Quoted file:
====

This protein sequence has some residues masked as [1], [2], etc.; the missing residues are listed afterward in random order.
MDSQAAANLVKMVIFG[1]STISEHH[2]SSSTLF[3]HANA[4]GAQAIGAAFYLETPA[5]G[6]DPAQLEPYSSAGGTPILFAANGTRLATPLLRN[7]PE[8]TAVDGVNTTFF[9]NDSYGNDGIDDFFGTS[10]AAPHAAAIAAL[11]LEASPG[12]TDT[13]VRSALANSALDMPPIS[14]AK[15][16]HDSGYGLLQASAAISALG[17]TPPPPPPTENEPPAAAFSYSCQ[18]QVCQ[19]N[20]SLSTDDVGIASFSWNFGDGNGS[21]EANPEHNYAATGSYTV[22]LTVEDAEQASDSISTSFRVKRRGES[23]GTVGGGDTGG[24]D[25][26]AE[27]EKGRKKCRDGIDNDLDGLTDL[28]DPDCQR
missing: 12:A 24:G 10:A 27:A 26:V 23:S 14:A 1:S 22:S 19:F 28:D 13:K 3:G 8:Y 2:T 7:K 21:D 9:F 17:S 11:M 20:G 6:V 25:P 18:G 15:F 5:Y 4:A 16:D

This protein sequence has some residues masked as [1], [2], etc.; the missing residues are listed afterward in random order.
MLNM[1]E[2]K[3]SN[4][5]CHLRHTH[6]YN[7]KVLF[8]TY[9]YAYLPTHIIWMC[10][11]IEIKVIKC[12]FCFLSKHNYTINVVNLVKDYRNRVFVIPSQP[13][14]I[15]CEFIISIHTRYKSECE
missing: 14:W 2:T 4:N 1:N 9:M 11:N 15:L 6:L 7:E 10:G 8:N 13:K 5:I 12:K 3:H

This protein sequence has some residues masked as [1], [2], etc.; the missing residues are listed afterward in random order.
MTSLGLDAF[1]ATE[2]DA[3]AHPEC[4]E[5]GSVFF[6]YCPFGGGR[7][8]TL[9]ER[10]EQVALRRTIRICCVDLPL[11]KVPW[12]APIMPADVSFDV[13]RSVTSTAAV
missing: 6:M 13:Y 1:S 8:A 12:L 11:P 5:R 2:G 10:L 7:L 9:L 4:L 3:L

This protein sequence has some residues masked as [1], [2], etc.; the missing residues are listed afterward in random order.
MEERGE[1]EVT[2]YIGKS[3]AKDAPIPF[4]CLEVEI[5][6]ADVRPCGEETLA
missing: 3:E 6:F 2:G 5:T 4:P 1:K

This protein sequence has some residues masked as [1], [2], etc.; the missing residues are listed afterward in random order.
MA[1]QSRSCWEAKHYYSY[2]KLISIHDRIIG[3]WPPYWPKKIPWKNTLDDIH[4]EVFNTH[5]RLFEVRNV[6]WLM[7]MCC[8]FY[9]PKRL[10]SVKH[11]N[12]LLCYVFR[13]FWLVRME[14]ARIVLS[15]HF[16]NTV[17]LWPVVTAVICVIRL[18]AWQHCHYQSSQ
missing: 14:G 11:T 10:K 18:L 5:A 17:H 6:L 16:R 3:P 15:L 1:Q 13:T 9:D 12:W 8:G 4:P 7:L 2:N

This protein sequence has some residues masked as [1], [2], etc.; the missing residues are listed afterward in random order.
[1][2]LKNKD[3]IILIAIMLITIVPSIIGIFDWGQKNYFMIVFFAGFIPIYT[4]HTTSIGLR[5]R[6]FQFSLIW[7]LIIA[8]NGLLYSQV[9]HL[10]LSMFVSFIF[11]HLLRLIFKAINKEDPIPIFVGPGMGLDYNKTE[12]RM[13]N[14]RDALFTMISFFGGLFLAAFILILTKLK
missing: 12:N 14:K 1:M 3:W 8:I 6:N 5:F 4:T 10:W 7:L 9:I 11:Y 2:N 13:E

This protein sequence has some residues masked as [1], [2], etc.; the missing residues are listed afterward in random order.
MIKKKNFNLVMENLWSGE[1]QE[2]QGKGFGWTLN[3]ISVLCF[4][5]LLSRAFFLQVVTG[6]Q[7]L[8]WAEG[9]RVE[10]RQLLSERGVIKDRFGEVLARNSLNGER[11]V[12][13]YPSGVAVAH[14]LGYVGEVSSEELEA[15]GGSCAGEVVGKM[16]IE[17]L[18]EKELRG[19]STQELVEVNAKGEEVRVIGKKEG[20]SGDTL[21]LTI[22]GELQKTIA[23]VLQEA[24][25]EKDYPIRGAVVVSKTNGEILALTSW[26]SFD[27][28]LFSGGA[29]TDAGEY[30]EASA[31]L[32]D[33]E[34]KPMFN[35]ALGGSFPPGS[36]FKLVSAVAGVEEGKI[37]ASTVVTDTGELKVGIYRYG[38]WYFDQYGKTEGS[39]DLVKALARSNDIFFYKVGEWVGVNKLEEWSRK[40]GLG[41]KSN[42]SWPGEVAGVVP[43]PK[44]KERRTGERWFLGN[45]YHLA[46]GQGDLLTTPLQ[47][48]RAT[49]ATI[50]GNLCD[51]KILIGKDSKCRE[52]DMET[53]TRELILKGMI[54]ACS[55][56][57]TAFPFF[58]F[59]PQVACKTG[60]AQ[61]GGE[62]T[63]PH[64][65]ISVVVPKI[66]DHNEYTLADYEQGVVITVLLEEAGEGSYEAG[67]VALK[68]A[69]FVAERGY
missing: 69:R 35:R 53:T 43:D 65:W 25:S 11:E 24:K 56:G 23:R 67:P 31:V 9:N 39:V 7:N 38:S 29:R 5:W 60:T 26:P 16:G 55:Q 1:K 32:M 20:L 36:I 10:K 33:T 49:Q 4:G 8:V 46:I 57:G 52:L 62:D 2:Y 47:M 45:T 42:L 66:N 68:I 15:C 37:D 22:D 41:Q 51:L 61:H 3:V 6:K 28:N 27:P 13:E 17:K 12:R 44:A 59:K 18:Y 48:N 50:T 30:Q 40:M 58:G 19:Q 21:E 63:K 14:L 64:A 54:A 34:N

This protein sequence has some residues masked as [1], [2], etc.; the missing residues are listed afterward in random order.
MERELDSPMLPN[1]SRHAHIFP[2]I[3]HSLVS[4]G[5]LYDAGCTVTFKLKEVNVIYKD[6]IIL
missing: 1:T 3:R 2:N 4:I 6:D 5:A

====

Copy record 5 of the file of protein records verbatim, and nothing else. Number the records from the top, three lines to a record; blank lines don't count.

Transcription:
This protein sequence has some residues masked as [1], [2], etc.; the missing residues are listed afterward in random order.
MA[1]QSRSCWEAKHYYSY[2]KLISIHDRIIG[3]WPPYWPKKIPWKNTLDDIH[4]EVFNTH[5]RLFEVRNV[6]WLM[7]MCC[8]FY[9]PKRL[10]SVKH[11]N[12]LLCYVFR[13]FWLVRME[14]ARIVLS[15]HF[16]NTV[17]LWPVVTAVICVIRL[18]AWQHCHYQSSQ
missing: 14:G 11:T 10:K 18:L 5:A 17:H 6:L 16:R 3:P 15:L 1:Q 13:T 9:D 12:W 8:G 4:P 7:L 2:N